• if the key can’t be provisioned in the factory the key has to be provisioned via unencrypted updates, from which an attacker can extract the keys without physical access to the device
  • multiple decryption keys must be provisioned, to be able to rotate them in case of leaks

the symmetric key for encryption/decryption is lost


  • encrypted updates can’t be generated for devices only using this symmetric key


  • given that the key has to be available on each device, the chance of losing the encryption/decryption key is small
  • if multiple decryption keys are provisioned on the device, the encryption key can be rotated
  • if all keys are lost or corrupted on the device, it will not be possible to decrypt bundles on USB/SDCard and so to update the device using this method.

Key infrastructure

LUKS is able to manage up to 8 key slots, any of the 8 different keys can be used to decrypt the update bundle. This can allow a bundle to be read using a main key or fallback key(s), and/or by different devices with a different subsets of the used keys.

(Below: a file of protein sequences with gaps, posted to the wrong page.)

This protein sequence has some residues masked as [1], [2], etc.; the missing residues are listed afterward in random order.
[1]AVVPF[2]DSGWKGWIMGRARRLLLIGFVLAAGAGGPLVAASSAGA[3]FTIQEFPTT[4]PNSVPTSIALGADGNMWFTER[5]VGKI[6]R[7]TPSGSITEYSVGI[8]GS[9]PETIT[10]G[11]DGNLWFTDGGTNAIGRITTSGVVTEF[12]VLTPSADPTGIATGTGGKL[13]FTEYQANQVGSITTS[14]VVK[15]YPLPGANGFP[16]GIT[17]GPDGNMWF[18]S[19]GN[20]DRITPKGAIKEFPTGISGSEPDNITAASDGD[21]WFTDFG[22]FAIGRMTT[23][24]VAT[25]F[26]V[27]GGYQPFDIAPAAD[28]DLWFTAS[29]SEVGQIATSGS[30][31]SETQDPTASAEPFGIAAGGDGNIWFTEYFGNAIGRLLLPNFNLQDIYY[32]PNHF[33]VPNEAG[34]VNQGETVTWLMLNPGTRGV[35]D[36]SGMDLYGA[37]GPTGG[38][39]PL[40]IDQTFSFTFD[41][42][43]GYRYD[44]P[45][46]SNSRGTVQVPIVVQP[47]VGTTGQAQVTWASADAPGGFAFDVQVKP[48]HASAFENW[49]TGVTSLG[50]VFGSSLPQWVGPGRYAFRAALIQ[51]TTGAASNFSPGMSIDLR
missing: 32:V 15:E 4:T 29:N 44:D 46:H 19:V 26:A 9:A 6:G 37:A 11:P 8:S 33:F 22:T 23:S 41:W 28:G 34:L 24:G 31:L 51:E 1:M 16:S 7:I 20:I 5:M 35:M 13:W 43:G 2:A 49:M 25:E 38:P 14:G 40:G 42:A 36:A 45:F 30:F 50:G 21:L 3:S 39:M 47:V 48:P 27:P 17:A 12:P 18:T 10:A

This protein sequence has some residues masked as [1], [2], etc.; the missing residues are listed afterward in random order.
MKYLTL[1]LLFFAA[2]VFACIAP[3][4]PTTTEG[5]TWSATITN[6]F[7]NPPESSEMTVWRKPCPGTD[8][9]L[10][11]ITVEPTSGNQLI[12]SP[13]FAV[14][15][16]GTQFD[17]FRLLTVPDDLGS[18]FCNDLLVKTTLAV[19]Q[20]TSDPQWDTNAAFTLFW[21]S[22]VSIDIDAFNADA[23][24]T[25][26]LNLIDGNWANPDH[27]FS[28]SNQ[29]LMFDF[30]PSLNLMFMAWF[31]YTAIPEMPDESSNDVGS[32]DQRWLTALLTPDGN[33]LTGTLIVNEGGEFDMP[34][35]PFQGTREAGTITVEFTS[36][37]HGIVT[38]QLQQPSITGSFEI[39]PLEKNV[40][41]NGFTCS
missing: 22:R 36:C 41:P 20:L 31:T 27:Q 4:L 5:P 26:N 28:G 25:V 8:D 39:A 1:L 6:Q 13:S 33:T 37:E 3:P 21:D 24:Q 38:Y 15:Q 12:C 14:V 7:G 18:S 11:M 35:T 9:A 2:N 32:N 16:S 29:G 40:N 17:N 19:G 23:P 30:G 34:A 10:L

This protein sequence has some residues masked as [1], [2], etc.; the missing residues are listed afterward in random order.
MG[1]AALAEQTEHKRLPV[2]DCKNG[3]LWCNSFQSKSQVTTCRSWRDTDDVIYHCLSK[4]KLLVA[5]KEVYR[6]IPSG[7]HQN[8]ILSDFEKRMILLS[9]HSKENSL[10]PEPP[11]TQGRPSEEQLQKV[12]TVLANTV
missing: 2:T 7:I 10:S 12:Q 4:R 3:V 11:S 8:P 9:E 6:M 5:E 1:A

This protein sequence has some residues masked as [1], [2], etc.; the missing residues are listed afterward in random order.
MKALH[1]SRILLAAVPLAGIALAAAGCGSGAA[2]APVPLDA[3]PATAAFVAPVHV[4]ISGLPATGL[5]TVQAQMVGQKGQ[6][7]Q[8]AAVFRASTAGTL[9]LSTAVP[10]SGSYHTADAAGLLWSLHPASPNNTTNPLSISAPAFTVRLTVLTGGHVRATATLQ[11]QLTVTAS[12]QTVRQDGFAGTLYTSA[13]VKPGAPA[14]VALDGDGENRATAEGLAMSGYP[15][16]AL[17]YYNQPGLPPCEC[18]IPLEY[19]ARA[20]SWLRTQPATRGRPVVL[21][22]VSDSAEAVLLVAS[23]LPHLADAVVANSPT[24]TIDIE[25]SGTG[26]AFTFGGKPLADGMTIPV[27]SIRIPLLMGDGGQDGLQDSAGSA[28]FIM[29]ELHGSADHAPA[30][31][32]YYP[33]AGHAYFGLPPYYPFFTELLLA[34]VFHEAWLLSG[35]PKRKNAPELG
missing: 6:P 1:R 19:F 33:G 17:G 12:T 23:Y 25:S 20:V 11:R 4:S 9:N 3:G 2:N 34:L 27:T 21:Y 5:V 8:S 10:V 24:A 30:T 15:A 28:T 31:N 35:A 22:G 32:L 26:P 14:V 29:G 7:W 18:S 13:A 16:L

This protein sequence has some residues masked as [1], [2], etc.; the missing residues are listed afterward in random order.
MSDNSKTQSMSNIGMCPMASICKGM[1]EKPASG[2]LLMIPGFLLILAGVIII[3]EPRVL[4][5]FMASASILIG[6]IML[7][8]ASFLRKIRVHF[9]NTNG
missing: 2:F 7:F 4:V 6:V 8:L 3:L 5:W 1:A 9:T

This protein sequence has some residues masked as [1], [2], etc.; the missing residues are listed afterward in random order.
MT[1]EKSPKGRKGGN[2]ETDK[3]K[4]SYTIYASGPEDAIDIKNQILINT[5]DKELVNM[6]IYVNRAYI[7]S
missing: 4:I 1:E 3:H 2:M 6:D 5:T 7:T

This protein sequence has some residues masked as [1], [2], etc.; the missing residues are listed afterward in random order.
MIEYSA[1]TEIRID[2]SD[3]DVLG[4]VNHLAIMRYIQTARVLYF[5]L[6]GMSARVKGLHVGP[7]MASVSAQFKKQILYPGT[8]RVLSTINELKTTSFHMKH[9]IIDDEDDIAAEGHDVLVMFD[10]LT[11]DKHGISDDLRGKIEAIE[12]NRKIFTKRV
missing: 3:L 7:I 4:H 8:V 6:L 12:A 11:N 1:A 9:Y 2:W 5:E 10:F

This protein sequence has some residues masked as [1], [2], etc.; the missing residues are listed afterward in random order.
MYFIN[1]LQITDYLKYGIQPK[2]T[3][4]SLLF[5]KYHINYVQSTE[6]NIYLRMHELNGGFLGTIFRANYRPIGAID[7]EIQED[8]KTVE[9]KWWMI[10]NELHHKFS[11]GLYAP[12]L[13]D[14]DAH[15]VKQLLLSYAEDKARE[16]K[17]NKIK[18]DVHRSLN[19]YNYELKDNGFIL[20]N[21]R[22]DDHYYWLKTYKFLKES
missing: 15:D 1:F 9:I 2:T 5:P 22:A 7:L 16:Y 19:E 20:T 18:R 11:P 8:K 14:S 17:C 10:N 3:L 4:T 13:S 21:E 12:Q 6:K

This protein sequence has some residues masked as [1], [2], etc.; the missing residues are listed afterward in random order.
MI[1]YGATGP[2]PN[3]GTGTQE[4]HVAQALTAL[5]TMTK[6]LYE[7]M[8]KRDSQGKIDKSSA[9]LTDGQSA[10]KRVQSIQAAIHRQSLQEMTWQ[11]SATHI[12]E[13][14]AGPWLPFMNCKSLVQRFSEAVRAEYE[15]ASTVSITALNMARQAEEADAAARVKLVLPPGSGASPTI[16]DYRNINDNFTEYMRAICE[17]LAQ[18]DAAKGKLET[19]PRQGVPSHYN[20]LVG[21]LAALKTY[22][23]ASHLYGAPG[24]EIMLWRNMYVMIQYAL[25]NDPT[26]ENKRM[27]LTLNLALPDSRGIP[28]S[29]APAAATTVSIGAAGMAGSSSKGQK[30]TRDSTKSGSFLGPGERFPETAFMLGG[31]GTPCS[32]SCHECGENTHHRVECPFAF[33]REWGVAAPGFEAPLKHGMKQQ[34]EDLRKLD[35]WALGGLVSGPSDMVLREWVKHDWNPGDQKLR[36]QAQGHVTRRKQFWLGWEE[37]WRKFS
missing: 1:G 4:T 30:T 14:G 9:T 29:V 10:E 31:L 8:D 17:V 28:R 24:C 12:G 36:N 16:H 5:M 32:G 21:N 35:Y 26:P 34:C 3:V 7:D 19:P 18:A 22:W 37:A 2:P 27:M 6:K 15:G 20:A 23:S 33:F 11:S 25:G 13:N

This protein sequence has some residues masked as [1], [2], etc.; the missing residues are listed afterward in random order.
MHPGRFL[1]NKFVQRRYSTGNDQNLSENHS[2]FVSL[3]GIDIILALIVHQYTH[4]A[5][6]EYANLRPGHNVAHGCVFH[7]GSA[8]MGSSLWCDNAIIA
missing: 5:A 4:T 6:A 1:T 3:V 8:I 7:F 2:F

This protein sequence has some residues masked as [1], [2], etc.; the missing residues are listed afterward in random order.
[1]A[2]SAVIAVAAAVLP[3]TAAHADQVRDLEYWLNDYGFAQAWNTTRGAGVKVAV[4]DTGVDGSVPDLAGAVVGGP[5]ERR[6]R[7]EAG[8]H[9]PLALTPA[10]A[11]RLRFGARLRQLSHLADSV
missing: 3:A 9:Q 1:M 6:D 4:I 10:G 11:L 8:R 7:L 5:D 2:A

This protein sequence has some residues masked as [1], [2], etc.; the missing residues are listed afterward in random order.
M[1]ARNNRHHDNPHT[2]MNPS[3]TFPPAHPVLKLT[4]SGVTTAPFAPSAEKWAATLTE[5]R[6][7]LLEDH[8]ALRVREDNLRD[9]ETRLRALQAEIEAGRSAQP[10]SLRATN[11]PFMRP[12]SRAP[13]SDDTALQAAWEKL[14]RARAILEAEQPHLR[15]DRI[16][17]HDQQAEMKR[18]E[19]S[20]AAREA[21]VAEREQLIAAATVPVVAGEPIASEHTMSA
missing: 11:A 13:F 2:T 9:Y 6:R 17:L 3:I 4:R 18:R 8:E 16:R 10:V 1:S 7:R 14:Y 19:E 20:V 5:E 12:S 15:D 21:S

On the device itself, Apertis Update Manager is in charge of decrypting the bundle and it will try as many keys as needed to unlock the bundle, there’s no limitation on the number of keys which can be stored.

Random keys for bundle encryption can be generated using:

head -c128 /dev/random | base64 --wrap=0

How keys can be stored on devices

  • Keys can be stored in separated files, located in read-only part of the filesystem: /usr/share/apertis-update-manager/
  • In future versions, keys may be stored using the secure-boot-verified key storage system

How keys can be deployed to devices

  • Keys stored in the filesystem can be deployed by the normal update mechanism

When new keys should be generated

New keys should be generated:

  • for new products
  • when a key has been compromised

How the build pipeline can fetch the keys